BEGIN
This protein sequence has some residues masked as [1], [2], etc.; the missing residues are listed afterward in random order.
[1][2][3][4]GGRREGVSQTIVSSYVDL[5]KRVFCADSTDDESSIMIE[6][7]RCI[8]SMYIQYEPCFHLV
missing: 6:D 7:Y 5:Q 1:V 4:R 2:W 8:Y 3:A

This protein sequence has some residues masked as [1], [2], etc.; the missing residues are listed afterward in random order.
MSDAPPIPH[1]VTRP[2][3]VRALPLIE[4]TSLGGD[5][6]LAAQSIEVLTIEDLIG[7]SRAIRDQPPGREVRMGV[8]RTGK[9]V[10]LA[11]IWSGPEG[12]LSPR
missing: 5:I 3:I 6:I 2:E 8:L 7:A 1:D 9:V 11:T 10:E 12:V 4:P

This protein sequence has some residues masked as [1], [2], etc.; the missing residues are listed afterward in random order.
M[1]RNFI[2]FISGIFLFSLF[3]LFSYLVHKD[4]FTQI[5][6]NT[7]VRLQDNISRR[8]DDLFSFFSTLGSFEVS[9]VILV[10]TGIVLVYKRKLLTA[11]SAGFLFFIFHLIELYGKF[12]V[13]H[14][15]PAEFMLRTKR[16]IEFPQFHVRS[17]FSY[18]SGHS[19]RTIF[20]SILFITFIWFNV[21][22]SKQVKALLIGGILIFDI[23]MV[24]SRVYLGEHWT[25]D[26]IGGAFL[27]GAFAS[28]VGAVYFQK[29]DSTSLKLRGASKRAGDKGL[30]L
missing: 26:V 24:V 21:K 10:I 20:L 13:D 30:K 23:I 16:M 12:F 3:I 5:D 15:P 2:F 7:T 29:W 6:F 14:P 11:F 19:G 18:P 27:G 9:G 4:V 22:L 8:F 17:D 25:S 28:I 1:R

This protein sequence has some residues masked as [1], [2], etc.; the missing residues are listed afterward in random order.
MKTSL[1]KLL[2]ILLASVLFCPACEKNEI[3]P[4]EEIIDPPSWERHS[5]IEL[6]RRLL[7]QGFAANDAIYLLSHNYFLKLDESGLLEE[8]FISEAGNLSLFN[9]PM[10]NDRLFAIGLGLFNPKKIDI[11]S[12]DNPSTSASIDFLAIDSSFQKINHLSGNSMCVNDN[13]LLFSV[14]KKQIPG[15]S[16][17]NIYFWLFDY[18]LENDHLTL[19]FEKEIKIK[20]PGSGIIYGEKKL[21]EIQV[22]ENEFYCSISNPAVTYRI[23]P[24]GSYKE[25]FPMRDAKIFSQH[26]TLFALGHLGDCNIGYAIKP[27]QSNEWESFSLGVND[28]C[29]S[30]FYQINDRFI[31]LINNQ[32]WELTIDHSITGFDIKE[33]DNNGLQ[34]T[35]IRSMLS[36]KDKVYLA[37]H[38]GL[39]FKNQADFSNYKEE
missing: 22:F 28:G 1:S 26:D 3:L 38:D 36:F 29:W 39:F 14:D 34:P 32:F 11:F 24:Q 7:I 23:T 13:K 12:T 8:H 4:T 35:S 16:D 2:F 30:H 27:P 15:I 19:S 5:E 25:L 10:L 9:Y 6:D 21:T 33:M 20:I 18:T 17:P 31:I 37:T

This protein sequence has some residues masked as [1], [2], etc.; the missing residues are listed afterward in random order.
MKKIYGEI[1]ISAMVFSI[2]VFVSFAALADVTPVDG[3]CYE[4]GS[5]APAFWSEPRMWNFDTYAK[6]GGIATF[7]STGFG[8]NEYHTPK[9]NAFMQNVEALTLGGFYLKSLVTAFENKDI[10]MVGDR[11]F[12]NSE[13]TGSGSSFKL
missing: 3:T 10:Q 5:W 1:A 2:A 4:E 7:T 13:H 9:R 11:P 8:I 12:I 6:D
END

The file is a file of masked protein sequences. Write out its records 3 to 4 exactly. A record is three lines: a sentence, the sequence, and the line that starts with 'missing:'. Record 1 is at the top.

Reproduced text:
This protein sequence has some residues masked as [1], [2], etc.; the missing residues are listed afterward in random order.
M[1]RNFI[2]FISGIFLFSLF[3]LFSYLVHKD[4]FTQI[5][6]NT[7]VRLQDNISRR[8]DDLFSFFSTLGSFEVS[9]VILV[10]TGIVLVYKRKLLTA[11]SAGFLFFIFHLIELYGKF[12]V[13]H[14][15]PAEFMLRTKR[16]IEFPQFHVRS[17]FSY[18]SGHS[19]RTIF[20]SILFITFIWFNV[21][22]SKQVKALLIGGILIFDI[23]MV[24]SRVYLGEHWT[25]D[26]IGGAFL[27]GAFAS[28]VGAVYFQK[29]DSTSLKLRGASKRAGDKGL[30]L
missing: 26:V 24:V 21:K 10:I 20:L 13:D 30:K 23:I 16:M 12:F 3:I 5:D 15:P 2:F 7:T 29:W 6:F 14:P 11:F 19:G 18:P 27:G 9:G 4:V 22:L 8:F 17:D 25:S 28:I 1:R

This protein sequence has some residues masked as [1], [2], etc.; the missing residues are listed afterward in random order.
MKTSL[1]KLL[2]ILLASVLFCPACEKNEI[3]P[4]EEIIDPPSWERHS[5]IEL[6]RRLL[7]QGFAANDAIYLLSHNYFLKLDESGLLEE[8]FISEAGNLSLFN[9]PM[10]NDRLFAIGLGLFNPKKIDI[11]S[12]DNPSTSASIDFLAIDSSFQKINHLSGNSMCVNDN[13]LLFSV[14]KKQIPG[15]S[16][17]NIYFWLFDY[18]LENDHLTL[19]FEKEIKIK[20]PGSGIIYGEKKL[21]EIQV[22]ENEFYCSISNPAVTYRI[23]P[24]GSYKE[25]FPMRDAKIFSQH[26]TLFALGHLGDCNIGYAIKP[27]QSNEWESFSLGVND[28]C[29]S[30]FYQINDRFI[31]LINNQ[32]WELTIDHSITGFDIKE[33]DNNGLQ[34]T[35]IRSMLS[36]KDKVYLA[37]H[38]GL[39]FKNQADFSNYKEE
missing: 22:F 28:G 1:S 26:D 3:L 38:D 36:F 29:W 39:F 14:D 34:P 32:F 11:F 24:Q 7:I 23:T 13:K 12:T 8:H 4:T 35:S 16:D 2:F 30:H 27:P 15:I 19:S 5:E 25:L 10:L 9:Y 6:D 21:T 33:M 20:I 18:T 17:P 31:I 37:T